Claims Mishandling. The division investigates consumer complaints about potential claims mishandling. Investigations involve such issues as whether insurers pay claims timely, conduct reasonable investigations before denying claims, and correctly implement new laws.

In 2014, the division recovered approximately $2.3 million on behalf of consumers who were hurt by practices that violated insurance laws. In addition to recovering money on behalf of consumers, the division worked with insurance companies to change practices that posed harm to other consumers. ​​​

Unfair claims settlement practices. ORS 746.230 prohibits misrepresenting facts or policy provisions in settling claims, failing to act promptly upon claims-related communications, refusing to pay a claim without conducting a reasonable investigation, not attempting in good faith to equitably settle claims in which liability has become reasonably clear, and failing to explain the policy basis for denial of a claim.​​

Privacy. ORS 746.600 to 746.690 protect the privacy of health information. ORS 743B.555 guarantees the right to have protected health information sent directly to the patient instead of to the person who pays for the health insurance plan (the primary account holder).​​

Patient protections. ORS 743B.001 to 743B.452 provide specific protections to consumers and disclosure requirements for insurance companies relating to denial of claims, rights to appeals and independent review of adverse decisions, rights to continuity of coverage, rights of women to choose primary care providers and have access to women's health care providers, and specific claims payment requirements. The Affordable Care Act extends many of these rights to employees of self-insured businesses.​​​​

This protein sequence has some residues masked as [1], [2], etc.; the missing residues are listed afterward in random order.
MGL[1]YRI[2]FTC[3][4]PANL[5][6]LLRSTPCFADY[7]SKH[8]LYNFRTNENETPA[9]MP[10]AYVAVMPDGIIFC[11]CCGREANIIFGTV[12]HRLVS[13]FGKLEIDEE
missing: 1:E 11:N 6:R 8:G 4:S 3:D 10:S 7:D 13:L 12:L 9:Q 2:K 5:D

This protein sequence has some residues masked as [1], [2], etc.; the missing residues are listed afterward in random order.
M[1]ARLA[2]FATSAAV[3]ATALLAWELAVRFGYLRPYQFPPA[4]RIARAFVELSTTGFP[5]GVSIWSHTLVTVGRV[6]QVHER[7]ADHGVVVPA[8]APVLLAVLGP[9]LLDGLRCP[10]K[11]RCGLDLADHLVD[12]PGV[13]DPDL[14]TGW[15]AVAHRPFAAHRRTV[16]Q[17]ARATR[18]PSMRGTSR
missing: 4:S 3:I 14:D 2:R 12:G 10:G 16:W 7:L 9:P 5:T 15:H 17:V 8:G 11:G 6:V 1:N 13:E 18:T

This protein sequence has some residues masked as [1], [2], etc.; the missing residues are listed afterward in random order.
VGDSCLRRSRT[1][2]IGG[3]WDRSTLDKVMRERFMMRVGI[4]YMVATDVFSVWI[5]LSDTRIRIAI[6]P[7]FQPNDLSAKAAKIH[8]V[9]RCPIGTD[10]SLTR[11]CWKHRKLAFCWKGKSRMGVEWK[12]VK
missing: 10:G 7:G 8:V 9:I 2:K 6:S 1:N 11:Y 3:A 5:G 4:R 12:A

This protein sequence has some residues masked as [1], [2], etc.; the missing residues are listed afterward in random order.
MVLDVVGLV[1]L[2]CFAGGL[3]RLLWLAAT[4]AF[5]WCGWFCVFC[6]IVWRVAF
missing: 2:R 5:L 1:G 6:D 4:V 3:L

Rescission. For comprehensive coverage, federal law prohibits insurers from rescinding coverage (canceling it retroactively as if it never existed), unless fraud or an intentional misrepresentation of material fact is involved. Oregon law extends this protection to all health insurance coverage.​​​​​

Consumer advocacy. In 2015, the division’s consumer advocates handled approximately 21,000 inquiries and 3,700 consumer complaints about all lines of insurance. About 50 percent of complaints involve health insurance. In addition to helping individual consumers resolve insurance problems, the advocates also look for violations of the law and broader trends for referral to market analysts. The market analysts conduct investigations designed to stop patterns of consumer abuse. The market surveillance process can result in enforcement actions, with civil penalties of $50,000 or more, for serious patterns of consumer abuse.

In addition to the advocates who help consumers with commercial insurance, the department’s Senior Health Insurance Benefits Assistance (SHIBA) program helps Oregonians make educated decisions about Medicare. SHIBA is a statewide network of trained volunteers who provide one-on-one help to people with Medicare. ​​​

Transparency. Health insurers doing business in Oregon must provide reasonable cost estimates for common medical procedures via interactive websites and toll-free telephone numbers. For these procedures, the estimates must include information about how much of the deductible an enrollee has met; the amount of other costs, such as co-insurance, that an enrollee must pay; and the amount of any applicable benefit maximum.​​​